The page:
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Amon Carter Museum of American Art, Research Library: Research Guides: Amon Carter Museum of American Art, Research Library

Research Library Overview

Complementing the museum's art collection, the research library offers an extensive range of materials on American art, photography, and history from the early nineteenth century to the present.

TCU students working on any topic relating to the American experience—especially those with connections with the visual arts—will likely find material to support their research at the museum's library. Owing to its subject specialty and depth, the library often collects materials not available at the TCU library such as gallery and museum publications, clipping material, publications with original art, and auction catalogs.  

Library Hours

Monday - Tuesday: closed

Wednesday: 11am - 4pm

Thursday: 11am - 7pm

Friday: 11am - 4pm

Saturday: 11am - 4pm

Contacts and Services

Reference Desk


Physical Address
Amon Carter Museum of American Art,
3501 Camp Bowie Blvd., Fort Worth, TX 76107

Photocopies, digital scanning, public computers, and Wi-Fi available.

Library materials may not be checked out but may be requested through TCU interlibrary loan office.

Digital Museum Publications

About the Museum's Art Collection

Search the Catalog



For more information on upcoming Wikipedia Edit-a-Thons, email us at or check out our Meetup page: Wikipedia:Meetup/ACMAA EaT

The Reading Room is open to the public from 11am - 4pm on Wednesdays, Fridays, and Saturdays, and from 11am - 7pm on Thursdays. We are open by appointment only on Mondays and Tuesdays, by contacting us at or by phone at 817-989-5040.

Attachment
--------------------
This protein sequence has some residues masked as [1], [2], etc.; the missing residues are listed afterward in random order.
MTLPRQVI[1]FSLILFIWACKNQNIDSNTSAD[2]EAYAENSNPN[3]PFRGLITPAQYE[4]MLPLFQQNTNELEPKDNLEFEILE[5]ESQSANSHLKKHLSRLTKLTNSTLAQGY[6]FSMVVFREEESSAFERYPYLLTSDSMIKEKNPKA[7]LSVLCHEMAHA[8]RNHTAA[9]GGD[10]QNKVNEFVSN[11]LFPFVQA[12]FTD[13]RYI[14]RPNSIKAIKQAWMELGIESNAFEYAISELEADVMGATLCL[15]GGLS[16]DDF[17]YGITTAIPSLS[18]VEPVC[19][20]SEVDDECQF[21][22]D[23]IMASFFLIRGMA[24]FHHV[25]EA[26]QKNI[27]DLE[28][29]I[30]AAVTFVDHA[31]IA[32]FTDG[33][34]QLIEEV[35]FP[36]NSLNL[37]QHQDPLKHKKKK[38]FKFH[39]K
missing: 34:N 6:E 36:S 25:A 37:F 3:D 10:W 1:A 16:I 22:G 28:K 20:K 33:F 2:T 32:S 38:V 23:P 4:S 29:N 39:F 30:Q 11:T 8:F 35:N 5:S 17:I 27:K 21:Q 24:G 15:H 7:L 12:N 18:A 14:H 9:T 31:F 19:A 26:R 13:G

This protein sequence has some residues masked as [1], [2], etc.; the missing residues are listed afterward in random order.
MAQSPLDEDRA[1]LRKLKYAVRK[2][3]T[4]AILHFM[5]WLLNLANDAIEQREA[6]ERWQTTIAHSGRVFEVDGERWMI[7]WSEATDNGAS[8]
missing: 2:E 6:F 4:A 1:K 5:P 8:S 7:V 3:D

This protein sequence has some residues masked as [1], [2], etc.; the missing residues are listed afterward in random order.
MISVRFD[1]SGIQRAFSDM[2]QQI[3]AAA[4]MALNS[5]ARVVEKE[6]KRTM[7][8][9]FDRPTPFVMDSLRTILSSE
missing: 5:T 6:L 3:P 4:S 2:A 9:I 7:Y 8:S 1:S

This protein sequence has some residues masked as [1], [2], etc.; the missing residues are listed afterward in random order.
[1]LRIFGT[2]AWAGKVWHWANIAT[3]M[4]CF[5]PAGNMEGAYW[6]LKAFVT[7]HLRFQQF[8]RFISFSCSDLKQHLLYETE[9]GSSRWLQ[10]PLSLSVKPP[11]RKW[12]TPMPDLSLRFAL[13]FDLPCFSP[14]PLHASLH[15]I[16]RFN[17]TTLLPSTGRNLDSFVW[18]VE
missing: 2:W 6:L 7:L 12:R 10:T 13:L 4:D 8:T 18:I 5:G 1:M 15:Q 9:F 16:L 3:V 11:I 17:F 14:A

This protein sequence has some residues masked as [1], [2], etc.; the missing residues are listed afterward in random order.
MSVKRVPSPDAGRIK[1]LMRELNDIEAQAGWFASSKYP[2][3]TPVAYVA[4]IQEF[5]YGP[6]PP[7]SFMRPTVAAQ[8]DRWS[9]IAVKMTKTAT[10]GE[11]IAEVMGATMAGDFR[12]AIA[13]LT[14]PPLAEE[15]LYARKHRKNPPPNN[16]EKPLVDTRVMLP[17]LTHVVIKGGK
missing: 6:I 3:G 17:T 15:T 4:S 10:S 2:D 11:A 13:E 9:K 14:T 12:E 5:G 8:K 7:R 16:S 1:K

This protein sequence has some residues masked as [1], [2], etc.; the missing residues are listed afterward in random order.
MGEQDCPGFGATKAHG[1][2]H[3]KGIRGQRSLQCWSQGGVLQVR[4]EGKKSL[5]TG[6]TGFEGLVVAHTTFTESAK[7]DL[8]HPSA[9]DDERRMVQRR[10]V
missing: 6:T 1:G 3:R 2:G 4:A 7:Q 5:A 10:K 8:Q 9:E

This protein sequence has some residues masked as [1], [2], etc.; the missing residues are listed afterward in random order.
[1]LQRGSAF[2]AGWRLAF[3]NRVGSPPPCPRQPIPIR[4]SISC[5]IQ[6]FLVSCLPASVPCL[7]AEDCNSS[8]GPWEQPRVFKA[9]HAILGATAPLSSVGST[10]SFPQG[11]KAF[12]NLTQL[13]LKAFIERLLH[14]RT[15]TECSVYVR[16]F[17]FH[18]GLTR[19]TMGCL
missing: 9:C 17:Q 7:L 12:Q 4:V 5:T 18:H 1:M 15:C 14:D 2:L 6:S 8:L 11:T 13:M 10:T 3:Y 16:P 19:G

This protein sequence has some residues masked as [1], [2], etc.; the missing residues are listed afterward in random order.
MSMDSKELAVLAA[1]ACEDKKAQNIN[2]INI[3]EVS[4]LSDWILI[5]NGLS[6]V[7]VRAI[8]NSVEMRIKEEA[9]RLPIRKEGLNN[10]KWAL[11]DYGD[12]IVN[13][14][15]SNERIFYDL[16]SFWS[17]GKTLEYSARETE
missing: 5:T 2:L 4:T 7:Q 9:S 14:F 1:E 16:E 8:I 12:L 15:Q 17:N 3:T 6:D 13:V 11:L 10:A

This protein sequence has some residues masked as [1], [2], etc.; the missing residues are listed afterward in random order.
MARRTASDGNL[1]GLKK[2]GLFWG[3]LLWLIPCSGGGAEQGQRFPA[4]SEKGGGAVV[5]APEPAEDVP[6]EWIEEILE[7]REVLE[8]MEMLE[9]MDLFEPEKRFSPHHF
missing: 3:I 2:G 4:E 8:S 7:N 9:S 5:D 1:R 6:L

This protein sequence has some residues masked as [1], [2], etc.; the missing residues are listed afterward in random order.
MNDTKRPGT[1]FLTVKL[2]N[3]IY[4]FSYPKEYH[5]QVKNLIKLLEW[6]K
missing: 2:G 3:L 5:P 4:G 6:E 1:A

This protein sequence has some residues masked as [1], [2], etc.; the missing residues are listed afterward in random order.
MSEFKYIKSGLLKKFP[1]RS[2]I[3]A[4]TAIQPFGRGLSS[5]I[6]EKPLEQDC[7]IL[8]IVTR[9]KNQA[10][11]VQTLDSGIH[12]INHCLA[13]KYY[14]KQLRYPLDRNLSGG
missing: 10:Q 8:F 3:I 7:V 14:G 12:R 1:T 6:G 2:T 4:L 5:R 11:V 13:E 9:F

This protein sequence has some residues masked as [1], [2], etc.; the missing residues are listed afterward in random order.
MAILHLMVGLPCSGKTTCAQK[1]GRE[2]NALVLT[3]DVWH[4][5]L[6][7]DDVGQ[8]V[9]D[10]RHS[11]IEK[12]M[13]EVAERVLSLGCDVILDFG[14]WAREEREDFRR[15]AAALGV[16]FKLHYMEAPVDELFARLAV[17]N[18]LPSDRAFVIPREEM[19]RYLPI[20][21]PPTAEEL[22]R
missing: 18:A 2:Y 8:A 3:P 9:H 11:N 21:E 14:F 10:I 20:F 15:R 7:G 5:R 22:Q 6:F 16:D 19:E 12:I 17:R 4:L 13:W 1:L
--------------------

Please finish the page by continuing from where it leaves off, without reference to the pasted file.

Featured Publications

New titles in the museum library not held at TCU

Special Collections Highlight

The Amon Carter Museum of American Art holds the archives of Karl Struss, containing his papers and approximately 7400 of his commercial and artistic photographs from across his career. Struss started working in photography in 1906 using his brother’s second-hand camera. By 1910, his natural talent drew the attention of art impresario Alfred Stieglitz, who brought Struss into the New York Photo-Secession movement as the youngest and last member. He served in the military 1917-1919. After his discharge, he put his technical and artistic acumen to use for the movie studios, starting as a still photographer for publicity department of the Lasky Studio and Cecil B. De Mille. Within three days of coming on the lot he was put behind the movie camera on For Better, For Worse (1919). In 1927 he was a founding member of the Academy of Motion Picture arts and Sciences, one of only fifteen cinematographers invited to join. He won the first Academy award (Oscar) for Sunrise: A Song of Two Humans (1927), and was nominated a further three times for his work before his retirement in 1970. A full survey of his life and work can be found in New York to Hollywood: The Photography of Karl Struss, published by the Amon Carter Museum and the University of New Mexico Press.

Book and Periodicals Collection

The library currently holds about 150,000 items, including over 50,000 books, about 20,000 bound and loose periodicals, and over 60,000 pieces of microform. Together these resources offer extensive coverage of American art, photography, and history (with emphasis on the history of the western United States), along with related topics.

Microform Collection

The Amon Carter library has 14,000 microfilm reels of nineteenth-century newspapers, periodicals, books, and primary material, plus more than 50,000 microfiches of auction and exhibition catalogues, ephemera, and other material. Most of this material is available in the library's catalog.

Ephemera Collection

This unique collection contains a variety of loose material and small publications on artists, museums, commercial galleries, organizations, and subjects.

Archives of American Art

As an associated research center of the Archives of American Art, the Research Library is home to a set of about 7,500 microfilm reels of unrestricted material from the archives representing about fifteen-million primary, unpublished documents that helps tell the rich story of the visual arts in America.

Archives and Special Collections

The Amon Carter Museum Archives collection was established in 1991 with a two-year grant from the National Historical Publications and Records Commission. The museum acquires, preserves, and makes accessible collections of private papers and institutional records of enduring value. Archival collections are available by appointment to qualified researchers who demonstrate a need to use the unique materials in the collection.